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Publication numberUS7065663 B2
Publication typeGrant
Application numberUS 10/326,732
Publication dateJun 20, 2006
Filing dateDec 19, 2002
Priority dateDec 19, 2002
Fee statusPaid
Also published asUS20040123172
Publication number10326732, 326732, US 7065663 B2, US 7065663B2, US-B2-7065663, US7065663 B2, US7065663B2
InventorsNathan J. Sheller
Original AssigneeIntel Corporation
Export CitationBiBTeX, EndNote, RefMan
External Links: USPTO, USPTO Assignment, Espacenet
Methods and apparatus to control power state transitions
US 7065663 B2
Abstract
Methods and apparatus to control power state transitions in embedded systems are disclosed. In a disclosed method, power state transitions of agents in the system are managed by a central authority. The agents register themselves with the central authority. When a request to transition the system to a requested power state is received, the central authority issues callback instructions to the agents in the system that support the requested power state. The callback instructions are issued in a temporal order indicated by the power state dependencies of the agents. Thus, the central authority arbitrates the order in which the agents transition to the requested power state. The power state dependencies of the agents are registered with the central authority by the agents either at power-up of the system or when the agents are plugged into the system.
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Claims(53)
1. A method of controlling power state transitions in a device, the method comprising:
receiving a request to change to a requested power state;
identifying a first agent and a second agent that support the requested power state;
addressing a priority table to determine if the first agent has an order dependency with respect to the second agent for transitioning from a current power state of the first agent to the requested power state; and
if the first agent has an order dependency with respect to the second agent, changing a current power state of the second agent to the requested power state at a first time and changing the current power state of the first agent to the requested power state at a second time.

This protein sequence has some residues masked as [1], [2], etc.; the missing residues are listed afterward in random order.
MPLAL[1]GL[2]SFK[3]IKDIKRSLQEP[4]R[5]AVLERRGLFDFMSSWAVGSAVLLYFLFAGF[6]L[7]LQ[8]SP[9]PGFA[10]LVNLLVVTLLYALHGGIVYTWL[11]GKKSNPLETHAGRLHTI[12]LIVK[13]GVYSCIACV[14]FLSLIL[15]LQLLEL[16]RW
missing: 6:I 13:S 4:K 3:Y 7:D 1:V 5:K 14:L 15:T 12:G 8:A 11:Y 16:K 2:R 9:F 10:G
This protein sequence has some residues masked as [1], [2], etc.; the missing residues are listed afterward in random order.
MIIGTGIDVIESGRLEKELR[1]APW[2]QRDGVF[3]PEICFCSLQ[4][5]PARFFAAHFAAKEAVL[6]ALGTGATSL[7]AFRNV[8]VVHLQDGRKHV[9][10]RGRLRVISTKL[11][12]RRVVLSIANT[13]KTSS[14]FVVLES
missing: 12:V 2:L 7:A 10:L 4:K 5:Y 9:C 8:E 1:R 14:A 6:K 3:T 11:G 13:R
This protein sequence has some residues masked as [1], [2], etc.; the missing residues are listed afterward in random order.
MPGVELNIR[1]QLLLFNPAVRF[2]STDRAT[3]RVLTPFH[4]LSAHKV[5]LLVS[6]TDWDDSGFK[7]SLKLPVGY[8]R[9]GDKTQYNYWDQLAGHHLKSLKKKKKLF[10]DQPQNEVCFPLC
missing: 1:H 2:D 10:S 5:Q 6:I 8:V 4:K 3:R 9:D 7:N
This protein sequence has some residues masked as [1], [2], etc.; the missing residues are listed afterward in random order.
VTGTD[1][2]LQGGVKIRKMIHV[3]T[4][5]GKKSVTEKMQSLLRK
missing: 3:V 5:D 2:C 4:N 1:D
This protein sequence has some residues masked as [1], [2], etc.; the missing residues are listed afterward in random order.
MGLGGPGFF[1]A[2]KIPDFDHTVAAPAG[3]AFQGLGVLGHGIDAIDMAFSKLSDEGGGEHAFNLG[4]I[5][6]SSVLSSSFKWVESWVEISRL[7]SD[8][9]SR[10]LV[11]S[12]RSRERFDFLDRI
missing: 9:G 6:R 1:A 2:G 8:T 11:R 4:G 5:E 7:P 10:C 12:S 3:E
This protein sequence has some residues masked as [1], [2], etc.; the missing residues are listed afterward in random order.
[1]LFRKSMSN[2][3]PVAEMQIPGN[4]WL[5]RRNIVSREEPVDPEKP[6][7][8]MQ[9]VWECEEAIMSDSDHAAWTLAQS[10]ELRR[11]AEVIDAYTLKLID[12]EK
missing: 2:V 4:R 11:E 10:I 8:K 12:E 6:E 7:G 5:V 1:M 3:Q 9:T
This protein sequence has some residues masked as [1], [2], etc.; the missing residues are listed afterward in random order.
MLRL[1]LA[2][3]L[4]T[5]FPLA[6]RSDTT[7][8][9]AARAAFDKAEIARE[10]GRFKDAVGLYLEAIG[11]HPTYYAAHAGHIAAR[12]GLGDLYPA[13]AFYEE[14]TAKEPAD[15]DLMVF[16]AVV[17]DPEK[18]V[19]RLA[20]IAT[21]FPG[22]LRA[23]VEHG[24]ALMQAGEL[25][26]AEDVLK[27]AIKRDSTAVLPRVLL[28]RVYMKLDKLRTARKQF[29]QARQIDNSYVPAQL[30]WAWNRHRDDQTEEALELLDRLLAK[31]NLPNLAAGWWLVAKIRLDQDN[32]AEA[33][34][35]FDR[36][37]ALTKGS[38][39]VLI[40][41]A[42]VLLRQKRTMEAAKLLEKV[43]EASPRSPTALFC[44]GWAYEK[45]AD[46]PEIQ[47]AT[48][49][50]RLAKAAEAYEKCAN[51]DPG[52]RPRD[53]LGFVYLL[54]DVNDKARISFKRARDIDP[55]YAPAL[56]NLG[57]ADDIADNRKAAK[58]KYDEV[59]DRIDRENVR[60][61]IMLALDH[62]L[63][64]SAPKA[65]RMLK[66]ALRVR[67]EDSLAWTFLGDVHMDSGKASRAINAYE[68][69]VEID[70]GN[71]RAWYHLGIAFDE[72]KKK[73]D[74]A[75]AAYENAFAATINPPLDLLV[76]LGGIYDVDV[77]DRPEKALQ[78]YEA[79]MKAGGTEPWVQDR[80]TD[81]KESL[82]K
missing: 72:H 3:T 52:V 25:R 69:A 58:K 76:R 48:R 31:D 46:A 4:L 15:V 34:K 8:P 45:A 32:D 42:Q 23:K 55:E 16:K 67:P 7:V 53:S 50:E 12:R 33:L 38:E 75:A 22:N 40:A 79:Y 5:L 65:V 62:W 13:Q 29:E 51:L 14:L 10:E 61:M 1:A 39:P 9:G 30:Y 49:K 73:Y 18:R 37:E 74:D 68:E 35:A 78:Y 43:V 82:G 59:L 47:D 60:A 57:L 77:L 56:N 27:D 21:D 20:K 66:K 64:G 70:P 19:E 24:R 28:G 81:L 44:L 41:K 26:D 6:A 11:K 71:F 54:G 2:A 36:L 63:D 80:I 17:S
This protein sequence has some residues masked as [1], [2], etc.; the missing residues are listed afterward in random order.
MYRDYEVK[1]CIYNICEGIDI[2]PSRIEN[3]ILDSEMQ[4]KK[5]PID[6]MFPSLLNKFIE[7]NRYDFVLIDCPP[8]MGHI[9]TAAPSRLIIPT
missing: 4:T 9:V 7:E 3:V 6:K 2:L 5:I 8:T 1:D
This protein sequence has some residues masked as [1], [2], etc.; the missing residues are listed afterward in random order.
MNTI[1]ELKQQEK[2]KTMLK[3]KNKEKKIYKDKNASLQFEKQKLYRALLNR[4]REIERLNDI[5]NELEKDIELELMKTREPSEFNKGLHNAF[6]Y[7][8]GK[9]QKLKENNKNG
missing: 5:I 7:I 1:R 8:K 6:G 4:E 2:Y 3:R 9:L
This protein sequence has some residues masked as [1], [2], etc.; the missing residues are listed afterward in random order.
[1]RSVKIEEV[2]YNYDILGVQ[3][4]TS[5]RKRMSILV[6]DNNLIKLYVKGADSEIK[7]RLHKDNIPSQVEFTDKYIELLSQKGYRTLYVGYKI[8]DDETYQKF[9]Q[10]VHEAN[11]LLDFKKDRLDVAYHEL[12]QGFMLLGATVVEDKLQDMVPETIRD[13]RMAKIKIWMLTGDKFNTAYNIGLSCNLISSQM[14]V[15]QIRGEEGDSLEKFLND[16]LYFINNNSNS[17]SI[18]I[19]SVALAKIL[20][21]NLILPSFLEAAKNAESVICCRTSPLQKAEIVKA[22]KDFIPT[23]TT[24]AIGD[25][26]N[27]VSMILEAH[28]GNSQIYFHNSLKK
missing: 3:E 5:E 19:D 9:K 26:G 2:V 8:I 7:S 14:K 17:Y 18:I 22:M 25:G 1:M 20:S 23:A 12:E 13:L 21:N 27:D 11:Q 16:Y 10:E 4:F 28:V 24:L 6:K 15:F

2. A method as defined in claim 1 wherein the requested power state is lower than the current power state of the first agent.
3. A method as defined in claim 1 wherein the requested power state is higher than the current power state of the first agent.
4. A method as defined in claim 1 further comprising generating the request to change to the requested power state.
5. A method as defined in claim 4 wherein at least one of an operating system and an application generates the request to change to the requested power state.
6. A method as defined in claim 1 wherein the first time is before the second time.
7. A method as defined in claim 1 wherein the first time is after the second time.
8. A method as defined in claim 1 wherein the priority table stores data identifying: (a) the first agent, (b) the second agent, (c) the current power state of the first agent, (d) the current power state of the second agent, (e) a priority value for transitioning the first agent from the current power state of the first agent to the requested power state, and (f) a priority value for transitioning the second agent from the current power state of the second agent to the requested power state.
9. A method as defined in claim 8 wherein if the priority value for the first agent has a predefined value, changing the current power state of the first agent to the requested power state irrespective of a time at which the current power state of the second agent is changed to the requested power state.
10. A method as defined in claim 1 further comprising:
identifying a third agent that supports the requested power state;
addressing the priority table to determine if the first agent has an order dependency with respect to the third agent for transitioning from a current power state of the first agent to the requested power state.
11. A method as defined in claim 10 further comprising, if the first agent has an order dependency with respect to the third agent, changing a current power state of the third agent to the requested power state at a third time.
12. A method as defined in claim 11 wherein the second time is before the third time.
13. A method as defined in claim 12 wherein the first time is before the third time.
14. A device comprising:
a first agent and a second agent;
a manager having access to a priority table to instruct the first agent to change from a first power state to a second power state at a first time and the second agent to change from a third power state to a fourth power state at a second time, wherein the order of the first time and the second time is specified in the priority table.